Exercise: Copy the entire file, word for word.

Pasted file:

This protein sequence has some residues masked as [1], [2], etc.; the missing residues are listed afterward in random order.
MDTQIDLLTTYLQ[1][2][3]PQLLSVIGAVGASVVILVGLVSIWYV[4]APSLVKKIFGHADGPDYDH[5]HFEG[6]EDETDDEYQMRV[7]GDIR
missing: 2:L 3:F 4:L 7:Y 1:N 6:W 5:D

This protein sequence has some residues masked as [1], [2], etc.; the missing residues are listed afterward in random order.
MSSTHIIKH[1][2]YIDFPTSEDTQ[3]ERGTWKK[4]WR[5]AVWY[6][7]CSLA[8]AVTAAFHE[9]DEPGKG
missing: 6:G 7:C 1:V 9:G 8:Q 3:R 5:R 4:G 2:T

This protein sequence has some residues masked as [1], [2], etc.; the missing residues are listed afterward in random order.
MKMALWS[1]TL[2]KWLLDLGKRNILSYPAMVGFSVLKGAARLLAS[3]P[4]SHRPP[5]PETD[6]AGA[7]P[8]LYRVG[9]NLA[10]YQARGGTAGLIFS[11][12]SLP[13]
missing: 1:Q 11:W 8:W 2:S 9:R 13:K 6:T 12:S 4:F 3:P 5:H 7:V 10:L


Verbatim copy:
This protein sequence has some residues masked as [1], [2], etc.; the missing residues are listed afterward in random order.
MDTQIDLLTTYLQ[1][2][3]PQLLSVIGAVGASVVILVGLVSIWYV[4]APSLVKKIFGHADGPDYDH[5]HFEG[6]EDETDDEYQMRV[7]GDIR
missing: 2:L 3:F 4:L 7:Y 1:N 6:W 5:D

This protein sequence has some residues masked as [1], [2], etc.; the missing residues are listed afterward in random order.
MSSTHIIKH[1][2]YIDFPTSEDTQ[3]ERGTWKK[4]WR[5]AVWY[6][7]CSLA[8]AVTAAFHE[9]DEPGKG
missing: 6:G 7:C 1:V 9:G 8:Q 3:R 5:R 4:G 2:T

This protein sequence has some residues masked as [1], [2], etc.; the missing residues are listed afterward in random order.
MKMALWS[1]TL[2]KWLLDLGKRNILSYPAMVGFSVLKGAARLLAS[3]P[4]SHRPP[5]PETD[6]AGA[7]P[8]LYRVG[9]NLA[10]YQARGGTAGLIFS[11][12]SLP[13]
missing: 1:Q 11:W 8:W 2:S 9:R 13:K 6:T 12:S 4:F 3:P 5:H 7:V 10:L